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Clinical Chemistry and Laboratory Medicine (CCLM)

Published in Association with the European Federation of Clinical Chemistry and Laboratory Medicine (EFLM)

Editor-in-Chief: Plebani, Mario

Ed. by Gillery, Philippe / Greaves, Ronda / Lackner, Karl J. / Lippi, Giuseppe / Melichar, Bohuslav / Payne, Deborah A. / Schlattmann, Peter


IMPACT FACTOR 2018: 3.638

CiteScore 2018: 2.44

SCImago Journal Rank (SJR) 2018: 1.191
Source Normalized Impact per Paper (SNIP) 2018: 1.205

Online
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1437-4331
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Volume 47, Issue 11

Issues

Hypoxia related growth factors and p53 in preoperative sera from patients with colorectal cancer – evaluation of the prognostic significance of these agents

Stanislaw Sulkowski / Andrzej Wincewicz / Bogdan Zalewski
  • Department of General and Gastrointestinal Surgery, Medical University of Bialystok, Bialystok, Poland
  • Other articles by this author:
  • De Gruyter OnlineGoogle Scholar
/ Waldemar Famulski / Joanna Maria Lotowska / Mariusz Koda / Maria Elzbieta Sobaniec-Lotowska / Michal Mysliwiec
  • Department of Nephrology and Transplantology, Medical University of Bialystok, Bialystok, Poland
  • Other articles by this author:
  • De Gruyter OnlineGoogle Scholar
/ Marek Baltaziak / Krystyna Pawlak
  • Department of Nephrology and Transplantology, Medical University of Bialystok, Bialystok, Poland
  • Other articles by this author:
  • De Gruyter OnlineGoogle Scholar
/ Mariola Sulkowska
Published Online: 2009-10-12 | DOI: https://doi.org/10.1515/CCLM.2009.305

Abstract

Background: Insulin-like growth factor-I (IGF-I) and vascular endothelial growth factor (VEGF) belong to a group of hypoxia related proteins. IGF-I induces expression of VEGF and decomposes wild type p53 in cancer cell lines. The goal of our study was to evaluate serum IGF-I, VEGF and p53 with respect to overall and disease free survival of patients with colorectal cancer (CRC) patients compared with healthy volunteers.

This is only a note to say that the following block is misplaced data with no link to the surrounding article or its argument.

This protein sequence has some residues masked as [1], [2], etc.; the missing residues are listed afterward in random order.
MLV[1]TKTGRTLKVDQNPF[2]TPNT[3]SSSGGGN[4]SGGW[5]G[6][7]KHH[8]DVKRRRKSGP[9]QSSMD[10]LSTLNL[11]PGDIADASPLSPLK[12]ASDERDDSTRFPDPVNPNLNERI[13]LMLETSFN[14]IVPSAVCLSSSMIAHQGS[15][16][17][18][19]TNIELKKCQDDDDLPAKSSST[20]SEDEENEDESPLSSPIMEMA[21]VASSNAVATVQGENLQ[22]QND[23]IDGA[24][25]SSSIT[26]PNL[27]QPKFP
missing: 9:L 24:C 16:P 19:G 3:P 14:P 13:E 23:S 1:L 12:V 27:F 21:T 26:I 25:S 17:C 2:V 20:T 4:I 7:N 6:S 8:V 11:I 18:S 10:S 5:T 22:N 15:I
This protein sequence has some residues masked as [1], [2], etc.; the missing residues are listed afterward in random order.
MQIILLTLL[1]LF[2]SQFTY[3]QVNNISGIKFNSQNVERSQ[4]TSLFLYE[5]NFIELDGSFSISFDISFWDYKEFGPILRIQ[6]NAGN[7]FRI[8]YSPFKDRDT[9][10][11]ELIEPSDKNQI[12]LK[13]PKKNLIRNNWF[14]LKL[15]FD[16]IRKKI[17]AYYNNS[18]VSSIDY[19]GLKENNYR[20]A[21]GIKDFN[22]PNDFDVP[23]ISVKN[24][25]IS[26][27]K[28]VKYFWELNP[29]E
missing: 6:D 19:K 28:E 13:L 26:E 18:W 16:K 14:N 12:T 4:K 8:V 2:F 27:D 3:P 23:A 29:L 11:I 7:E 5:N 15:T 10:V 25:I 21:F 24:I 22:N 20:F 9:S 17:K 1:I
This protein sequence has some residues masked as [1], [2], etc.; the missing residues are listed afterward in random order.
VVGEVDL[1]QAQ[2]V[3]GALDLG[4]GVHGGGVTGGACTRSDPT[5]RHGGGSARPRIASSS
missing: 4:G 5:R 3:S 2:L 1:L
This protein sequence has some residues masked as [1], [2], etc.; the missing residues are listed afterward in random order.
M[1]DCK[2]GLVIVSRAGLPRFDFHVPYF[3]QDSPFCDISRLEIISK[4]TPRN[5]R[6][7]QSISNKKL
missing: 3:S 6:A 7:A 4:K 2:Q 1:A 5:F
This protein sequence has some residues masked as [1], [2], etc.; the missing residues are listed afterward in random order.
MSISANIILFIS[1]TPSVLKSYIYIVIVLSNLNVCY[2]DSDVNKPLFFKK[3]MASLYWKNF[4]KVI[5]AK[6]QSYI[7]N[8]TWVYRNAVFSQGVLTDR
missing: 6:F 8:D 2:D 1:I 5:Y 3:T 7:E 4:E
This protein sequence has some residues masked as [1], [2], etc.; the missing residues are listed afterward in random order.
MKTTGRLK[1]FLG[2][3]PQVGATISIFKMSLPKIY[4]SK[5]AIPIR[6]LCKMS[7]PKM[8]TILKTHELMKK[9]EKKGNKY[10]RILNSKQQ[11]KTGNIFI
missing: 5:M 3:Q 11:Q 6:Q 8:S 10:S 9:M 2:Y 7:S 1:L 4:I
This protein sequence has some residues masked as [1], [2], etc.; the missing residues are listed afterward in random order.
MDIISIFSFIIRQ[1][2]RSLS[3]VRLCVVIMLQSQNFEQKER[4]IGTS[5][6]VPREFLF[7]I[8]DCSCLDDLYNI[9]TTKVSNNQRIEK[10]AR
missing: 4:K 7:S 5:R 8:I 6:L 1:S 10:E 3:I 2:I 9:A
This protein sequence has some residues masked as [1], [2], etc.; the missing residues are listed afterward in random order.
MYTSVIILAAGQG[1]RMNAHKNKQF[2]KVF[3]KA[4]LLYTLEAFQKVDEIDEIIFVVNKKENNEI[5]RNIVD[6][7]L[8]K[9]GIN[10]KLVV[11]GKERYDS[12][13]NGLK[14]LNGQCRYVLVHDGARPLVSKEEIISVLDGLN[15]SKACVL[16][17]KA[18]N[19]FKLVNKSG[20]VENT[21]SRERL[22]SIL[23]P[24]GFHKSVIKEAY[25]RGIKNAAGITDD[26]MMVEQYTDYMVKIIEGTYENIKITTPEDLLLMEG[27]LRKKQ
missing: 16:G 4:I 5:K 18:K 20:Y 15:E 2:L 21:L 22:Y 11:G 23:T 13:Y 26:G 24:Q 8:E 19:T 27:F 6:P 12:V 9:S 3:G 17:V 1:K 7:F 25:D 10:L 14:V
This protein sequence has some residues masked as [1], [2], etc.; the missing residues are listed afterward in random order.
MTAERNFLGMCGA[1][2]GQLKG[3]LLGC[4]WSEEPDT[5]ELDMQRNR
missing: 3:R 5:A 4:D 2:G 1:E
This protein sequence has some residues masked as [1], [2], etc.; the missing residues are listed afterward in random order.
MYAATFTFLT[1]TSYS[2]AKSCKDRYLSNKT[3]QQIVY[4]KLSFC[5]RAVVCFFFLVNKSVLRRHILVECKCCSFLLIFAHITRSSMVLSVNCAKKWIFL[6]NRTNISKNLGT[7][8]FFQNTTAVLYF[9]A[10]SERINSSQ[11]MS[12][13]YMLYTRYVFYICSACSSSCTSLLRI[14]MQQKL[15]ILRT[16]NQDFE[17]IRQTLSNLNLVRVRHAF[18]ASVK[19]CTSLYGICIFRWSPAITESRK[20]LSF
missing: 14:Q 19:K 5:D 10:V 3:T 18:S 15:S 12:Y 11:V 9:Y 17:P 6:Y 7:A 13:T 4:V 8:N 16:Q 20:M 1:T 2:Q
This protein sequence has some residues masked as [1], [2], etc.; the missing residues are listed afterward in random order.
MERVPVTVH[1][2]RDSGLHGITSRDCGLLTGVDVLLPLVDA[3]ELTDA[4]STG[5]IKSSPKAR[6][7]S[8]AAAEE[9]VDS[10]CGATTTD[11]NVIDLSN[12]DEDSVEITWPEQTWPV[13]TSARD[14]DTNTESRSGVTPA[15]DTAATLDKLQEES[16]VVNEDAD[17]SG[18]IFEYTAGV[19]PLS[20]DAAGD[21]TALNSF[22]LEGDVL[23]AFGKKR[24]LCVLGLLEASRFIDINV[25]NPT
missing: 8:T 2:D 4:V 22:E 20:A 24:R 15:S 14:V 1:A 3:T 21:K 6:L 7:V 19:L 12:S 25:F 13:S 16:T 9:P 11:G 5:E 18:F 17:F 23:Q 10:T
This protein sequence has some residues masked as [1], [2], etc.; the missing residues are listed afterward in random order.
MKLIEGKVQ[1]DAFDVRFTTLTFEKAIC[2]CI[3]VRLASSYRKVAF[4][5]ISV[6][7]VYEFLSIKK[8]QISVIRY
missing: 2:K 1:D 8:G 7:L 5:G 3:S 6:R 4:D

Methods: Preoperative blood samples from 125 patients with CRC and 16 healthy volunteers were examined using ELISA for serum IGF-I, p53 and VEGF concentrations.

Results: Concentrations of p53 and VEGF were significantly higher in CRC patients than in controls (p<0.0006 and p<0.0001, respectively). IGF-I was not statistically different between both groups. Serum IGF-I showed negative correlation with p53 in CRC patients (p<0.04, r=−0.193). IGF-I and VEGF showed negative correlation in poorly differentiated cancers (G3) (p<0.03, r=−0.339). Patients with VEGF concentrations that were above average for the cancer population survived for a shorter period of time (p=0.065 in evaluation of overall survival and 0.071 in estimation of disease-free survival during a 3-year follow-up) compared with patients with serum VEGF lower than the highest values seen in controls.

Conclusions: Comparisons between serum IGF-I and p53 appear to confirm the metabolism of p53 by IGF-I. Serum VEGF showed prognostic significance in our study. Serum concentrations of IGF-I and VEGF did not show positive correlation, as expected due to IGF-I induction of VEGF in malignant colon cell lines.

Clin Chem Lab Med 2009;47:1439–45.

Keywords: colorectal cancer; insulin-like growth factor-I; p53; serum; vascular endothelial growth factor

About the article

Corresponding author: Andrzej Wincewicz, MD, PhD, Department of Medical Pathomorphology, Medical University of Bialystok, Waszyngtona St 13, 15-269 Bialystok, Poland Phone: +4885 748 59 45, Fax: +4885 748 59 44,


Received: 2009-06-08

Accepted: 2009-07-22

Published Online: 2009-10-12

Published in Print: 2009-11-01


Citation Information: Clinical Chemistry and Laboratory Medicine, Volume 47, Issue 11, Pages 1439–1445, ISSN (Online) 1437-4331, ISSN (Print) 1434-6621, DOI: https://doi.org/10.1515/CCLM.2009.305.

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